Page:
U.S. tactical media collective Critical Art Ensemble give a 6 point account of the symbiotic relationship between market behaviour and ecological crisis and its economical leveraging power.

1. Hyperbole as Ideological Fuel.Disaster, catastrophe, and crisis are part of a rhetoric that is structured around associations with the extraordinary and the severe; however, this language system is just a mundane and routinised form located in everyday life spectacle among populations saturated by Information Communication Technology. Crises – real, virtual, or impending, medical, ecological, military, or economic – are an ideological fuel intimately tied to capital that function to either raise or protect it.

2. Storm in an e-Cup.For example, the current economic crisis in the US amounts to little more than a market correction in regard to over-valued corporations, the loss of faith in the vapourware known as dot-coms, a reaction to the Asian market strife, and some yuppies losing money on the stock market. The US is in no way threatened by a serious economic depression, but it is enough of a catastrophe for Bush to withdraw from the international global warming agreements because corporate profits would be damaged.

3. It’s Only a Crisis if the Market Says So.Global warming isn’t a crisis, because dominant corporate culture knows that to define it as such would diminish profits rather than increase them. Once profitability reaches a point where it is worth the investment to find a symptom-arresting solution, the market will do so, and global warming will be granted the status of an authentic ecological disaster.

4. Crises of Scale.It’s not just the status quo that loves a good crisis; activists use the rhetoric of crisis too. They have to, since it’s only the rhetoric of the extreme and the excessive that generates action. Unfortunately, resistant initiatives and unpopular fronts can only generate minor (in the Deleuzian sense) crises. These have no exceptional profit potential (such as the impact of the AIDS crisis in the third world), and tend to primarily affect only those who are considered to be unnecessary to the efficient functioning of the profit machine. Minor crises are good for an occasional news report, or to help impoverished relief agencies raise money, but they will not affect policies on the distribution of capital. Ultimately, minor crises are just bad investments.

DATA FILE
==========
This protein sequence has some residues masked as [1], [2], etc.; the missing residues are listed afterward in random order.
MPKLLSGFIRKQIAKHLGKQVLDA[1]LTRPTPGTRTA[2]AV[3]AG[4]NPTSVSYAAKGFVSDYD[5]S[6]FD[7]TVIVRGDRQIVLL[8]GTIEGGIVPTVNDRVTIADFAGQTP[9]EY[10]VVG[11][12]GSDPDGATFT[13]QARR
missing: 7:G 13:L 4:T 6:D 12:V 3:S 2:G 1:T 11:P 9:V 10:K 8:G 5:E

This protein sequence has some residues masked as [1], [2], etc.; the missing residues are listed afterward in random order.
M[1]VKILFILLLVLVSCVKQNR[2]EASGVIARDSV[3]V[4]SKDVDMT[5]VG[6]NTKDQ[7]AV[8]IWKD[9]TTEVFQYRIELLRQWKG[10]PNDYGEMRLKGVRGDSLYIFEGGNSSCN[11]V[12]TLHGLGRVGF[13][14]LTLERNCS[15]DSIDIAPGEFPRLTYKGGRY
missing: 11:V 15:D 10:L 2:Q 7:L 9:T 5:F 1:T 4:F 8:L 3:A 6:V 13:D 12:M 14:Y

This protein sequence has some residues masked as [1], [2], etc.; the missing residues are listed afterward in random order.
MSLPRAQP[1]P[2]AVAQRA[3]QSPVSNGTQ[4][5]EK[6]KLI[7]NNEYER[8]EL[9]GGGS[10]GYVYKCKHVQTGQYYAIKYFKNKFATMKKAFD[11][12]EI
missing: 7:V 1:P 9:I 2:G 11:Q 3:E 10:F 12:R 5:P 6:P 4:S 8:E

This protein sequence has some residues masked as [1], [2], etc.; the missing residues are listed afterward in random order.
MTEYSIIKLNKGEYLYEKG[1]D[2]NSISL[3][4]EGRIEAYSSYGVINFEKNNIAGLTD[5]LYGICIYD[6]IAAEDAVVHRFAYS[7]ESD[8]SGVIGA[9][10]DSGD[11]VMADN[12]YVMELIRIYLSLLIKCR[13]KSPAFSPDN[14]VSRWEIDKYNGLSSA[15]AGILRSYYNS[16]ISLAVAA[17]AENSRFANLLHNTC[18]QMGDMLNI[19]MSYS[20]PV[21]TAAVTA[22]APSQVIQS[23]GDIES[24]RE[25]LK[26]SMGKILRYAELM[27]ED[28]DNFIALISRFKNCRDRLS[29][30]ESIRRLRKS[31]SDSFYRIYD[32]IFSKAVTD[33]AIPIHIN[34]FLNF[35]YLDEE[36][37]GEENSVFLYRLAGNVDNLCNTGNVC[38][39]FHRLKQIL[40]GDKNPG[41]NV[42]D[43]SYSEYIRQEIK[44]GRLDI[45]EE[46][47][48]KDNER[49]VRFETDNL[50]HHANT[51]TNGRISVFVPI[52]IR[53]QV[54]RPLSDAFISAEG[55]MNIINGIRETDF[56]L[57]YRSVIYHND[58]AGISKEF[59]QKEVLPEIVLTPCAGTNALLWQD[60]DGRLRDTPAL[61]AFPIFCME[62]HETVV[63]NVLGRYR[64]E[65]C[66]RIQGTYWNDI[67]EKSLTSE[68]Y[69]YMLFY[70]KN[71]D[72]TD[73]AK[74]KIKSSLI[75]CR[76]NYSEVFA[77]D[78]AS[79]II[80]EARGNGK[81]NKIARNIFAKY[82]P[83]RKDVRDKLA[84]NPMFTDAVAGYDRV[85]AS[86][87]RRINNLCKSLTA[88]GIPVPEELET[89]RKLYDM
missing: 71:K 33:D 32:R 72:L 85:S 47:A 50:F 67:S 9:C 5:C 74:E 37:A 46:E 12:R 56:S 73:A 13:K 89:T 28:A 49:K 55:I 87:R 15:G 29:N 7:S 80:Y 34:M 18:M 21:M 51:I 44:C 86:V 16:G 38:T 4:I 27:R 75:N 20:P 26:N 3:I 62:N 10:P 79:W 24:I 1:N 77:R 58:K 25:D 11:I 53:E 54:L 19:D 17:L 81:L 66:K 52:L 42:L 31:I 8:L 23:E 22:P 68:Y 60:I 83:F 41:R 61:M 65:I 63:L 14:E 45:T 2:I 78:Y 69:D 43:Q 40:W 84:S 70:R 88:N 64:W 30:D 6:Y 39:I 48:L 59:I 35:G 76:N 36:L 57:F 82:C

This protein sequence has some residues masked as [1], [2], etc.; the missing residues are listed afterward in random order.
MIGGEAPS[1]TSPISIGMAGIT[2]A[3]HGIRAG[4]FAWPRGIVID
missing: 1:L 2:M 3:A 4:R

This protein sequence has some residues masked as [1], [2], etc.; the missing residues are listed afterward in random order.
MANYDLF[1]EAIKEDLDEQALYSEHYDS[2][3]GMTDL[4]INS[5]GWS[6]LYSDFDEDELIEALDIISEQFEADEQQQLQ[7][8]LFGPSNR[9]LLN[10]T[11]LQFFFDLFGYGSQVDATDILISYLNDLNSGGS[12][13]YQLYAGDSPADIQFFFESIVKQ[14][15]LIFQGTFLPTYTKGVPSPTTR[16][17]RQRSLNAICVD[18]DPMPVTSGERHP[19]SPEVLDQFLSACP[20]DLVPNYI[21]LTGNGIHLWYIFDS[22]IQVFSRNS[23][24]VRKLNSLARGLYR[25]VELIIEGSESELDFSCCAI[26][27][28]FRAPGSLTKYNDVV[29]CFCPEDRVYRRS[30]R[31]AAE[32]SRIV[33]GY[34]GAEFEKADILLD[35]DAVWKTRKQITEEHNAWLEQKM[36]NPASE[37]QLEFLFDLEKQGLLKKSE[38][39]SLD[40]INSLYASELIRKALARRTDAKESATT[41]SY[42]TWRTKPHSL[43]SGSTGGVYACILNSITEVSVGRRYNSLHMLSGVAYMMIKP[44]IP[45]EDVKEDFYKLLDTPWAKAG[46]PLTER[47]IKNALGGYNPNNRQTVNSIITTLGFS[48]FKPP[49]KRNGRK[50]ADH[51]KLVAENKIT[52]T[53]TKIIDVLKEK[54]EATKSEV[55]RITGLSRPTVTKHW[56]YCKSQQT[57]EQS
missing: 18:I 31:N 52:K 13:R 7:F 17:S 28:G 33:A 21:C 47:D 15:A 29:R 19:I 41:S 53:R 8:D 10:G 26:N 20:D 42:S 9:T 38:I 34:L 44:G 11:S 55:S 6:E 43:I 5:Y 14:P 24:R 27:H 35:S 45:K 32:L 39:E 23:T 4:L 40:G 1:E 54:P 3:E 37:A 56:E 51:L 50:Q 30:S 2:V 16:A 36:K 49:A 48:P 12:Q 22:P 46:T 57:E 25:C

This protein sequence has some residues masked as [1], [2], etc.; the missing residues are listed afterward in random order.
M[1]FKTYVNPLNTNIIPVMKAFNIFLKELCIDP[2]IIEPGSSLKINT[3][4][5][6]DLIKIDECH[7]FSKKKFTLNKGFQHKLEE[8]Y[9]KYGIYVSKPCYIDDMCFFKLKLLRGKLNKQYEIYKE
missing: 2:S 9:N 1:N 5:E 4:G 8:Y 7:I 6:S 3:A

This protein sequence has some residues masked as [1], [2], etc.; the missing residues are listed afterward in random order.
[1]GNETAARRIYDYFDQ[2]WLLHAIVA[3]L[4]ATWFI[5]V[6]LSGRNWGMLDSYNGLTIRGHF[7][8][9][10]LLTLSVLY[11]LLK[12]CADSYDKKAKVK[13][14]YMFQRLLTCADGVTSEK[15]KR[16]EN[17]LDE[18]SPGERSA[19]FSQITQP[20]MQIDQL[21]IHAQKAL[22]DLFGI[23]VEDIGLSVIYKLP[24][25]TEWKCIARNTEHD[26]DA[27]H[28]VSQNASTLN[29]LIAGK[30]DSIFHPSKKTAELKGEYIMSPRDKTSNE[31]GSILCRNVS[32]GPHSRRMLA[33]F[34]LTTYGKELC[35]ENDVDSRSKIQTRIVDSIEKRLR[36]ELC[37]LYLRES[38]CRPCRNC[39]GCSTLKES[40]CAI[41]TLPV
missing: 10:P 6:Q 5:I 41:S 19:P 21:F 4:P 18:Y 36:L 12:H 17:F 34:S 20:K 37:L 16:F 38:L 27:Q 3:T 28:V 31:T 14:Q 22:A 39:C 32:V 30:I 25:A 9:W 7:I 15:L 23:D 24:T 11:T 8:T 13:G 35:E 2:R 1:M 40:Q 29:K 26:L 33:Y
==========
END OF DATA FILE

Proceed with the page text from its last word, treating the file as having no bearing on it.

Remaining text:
5. Reclaim the Crisis: Delink.So what can be done by resistant groups? Not that much in terms of changing the general dynamics by which sign value and exchange value are deployed. Battles over the placement of a crisis within a hierarchy that dictates the immediacy and intensity of response are primarily in the hands of corporate or national sovereigns. However, alternative macro-tactics do exist. For example, the current initiative by Treatment Action Campaign in Africa to start an alternative network for pharmaceutical production and distribution (South to South) of medicines to treat HIV is a sign of hope. Its plan is to create a coalition of states and manufacturers that can raise the necessary capital to produce the desired drugs at an affordable price. Strategically, it is a plan to delink from the global market (something even more frightening to the first world than the independent production of drugs).

6. Empire Fights Back.As one would expect, first world counterattacks have already begun. In South Africa, for example, the Pharmaceutical Manufacturers Association (a coalition of American, German, and British drug companies) has already filed a suit to stop the initiative, claiming patent violation. This situation is complicated by the refusal of the South African government to declare a state of medical emergency that would give South Africa compulsory licensing for the manufacture of generic medicines.<*> In this situation, we get a clear example of what a real crisis is (as opposed to a spectacular, virtual, or impending crisis) – a point of desperation in terms of loss and deprivation that makes a tactical revolt against global market oppression necessary rather than profitable. And we see what a ‘free market’ actually means – a global market dominated by nomadic capital and structured to serve its interests alone.

Critical Art Ensemble

William Shutkin <>

Critical Art Ensemble <> []

<*>For up-to-date details on the recent climb-down over accessibility of generic medicines to South Africa see []